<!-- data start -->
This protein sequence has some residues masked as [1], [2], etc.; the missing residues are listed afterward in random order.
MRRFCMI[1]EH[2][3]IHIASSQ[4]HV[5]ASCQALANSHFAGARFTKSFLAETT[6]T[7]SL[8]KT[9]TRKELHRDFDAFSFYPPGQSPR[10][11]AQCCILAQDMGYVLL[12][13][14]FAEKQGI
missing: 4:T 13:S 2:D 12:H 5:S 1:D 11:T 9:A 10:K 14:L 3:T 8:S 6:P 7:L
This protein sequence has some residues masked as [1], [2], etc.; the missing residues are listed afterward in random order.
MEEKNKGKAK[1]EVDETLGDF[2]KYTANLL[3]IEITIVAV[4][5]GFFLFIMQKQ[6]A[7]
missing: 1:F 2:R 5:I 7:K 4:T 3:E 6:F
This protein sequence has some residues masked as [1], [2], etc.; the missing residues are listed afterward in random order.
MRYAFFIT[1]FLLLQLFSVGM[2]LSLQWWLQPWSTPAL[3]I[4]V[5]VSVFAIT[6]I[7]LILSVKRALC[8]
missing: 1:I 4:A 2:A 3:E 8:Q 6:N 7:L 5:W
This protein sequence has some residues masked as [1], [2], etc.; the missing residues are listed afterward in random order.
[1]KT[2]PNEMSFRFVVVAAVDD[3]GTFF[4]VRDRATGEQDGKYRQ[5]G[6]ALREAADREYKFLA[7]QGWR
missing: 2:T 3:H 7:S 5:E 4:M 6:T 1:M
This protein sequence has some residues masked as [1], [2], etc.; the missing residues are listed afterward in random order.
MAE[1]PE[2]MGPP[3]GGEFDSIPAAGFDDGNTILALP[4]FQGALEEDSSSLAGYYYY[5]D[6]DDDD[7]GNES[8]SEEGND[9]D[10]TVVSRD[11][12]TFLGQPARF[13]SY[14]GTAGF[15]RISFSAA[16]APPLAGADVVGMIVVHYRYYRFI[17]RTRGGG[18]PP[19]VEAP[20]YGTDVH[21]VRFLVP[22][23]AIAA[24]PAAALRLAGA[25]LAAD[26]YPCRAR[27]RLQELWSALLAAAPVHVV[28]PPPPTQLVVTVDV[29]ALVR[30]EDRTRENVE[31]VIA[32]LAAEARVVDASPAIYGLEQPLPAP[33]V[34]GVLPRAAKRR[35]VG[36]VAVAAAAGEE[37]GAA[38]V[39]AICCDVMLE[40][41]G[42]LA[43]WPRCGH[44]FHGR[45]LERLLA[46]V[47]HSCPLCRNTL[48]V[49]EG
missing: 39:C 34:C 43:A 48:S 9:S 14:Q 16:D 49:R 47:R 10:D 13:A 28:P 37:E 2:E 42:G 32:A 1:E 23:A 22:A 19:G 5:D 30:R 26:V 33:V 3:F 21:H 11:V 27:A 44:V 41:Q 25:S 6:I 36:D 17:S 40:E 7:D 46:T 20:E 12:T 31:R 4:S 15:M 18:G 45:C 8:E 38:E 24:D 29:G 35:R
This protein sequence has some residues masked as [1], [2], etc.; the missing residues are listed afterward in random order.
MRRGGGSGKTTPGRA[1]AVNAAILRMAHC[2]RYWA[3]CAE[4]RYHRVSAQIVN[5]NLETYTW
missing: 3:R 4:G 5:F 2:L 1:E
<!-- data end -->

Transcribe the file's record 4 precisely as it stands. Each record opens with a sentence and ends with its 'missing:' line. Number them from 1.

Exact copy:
This protein sequence has some residues masked as [1], [2], etc.; the missing residues are listed afterward in random order.
[1]KT[2]PNEMSFRFVVVAAVDD[3]GTFF[4]VRDRATGEQDGKYRQ[5]G[6]ALREAADREYKFLA[7]QGWR
missing: 2:T 3:H 7:S 5:E 4:M 6:T 1:M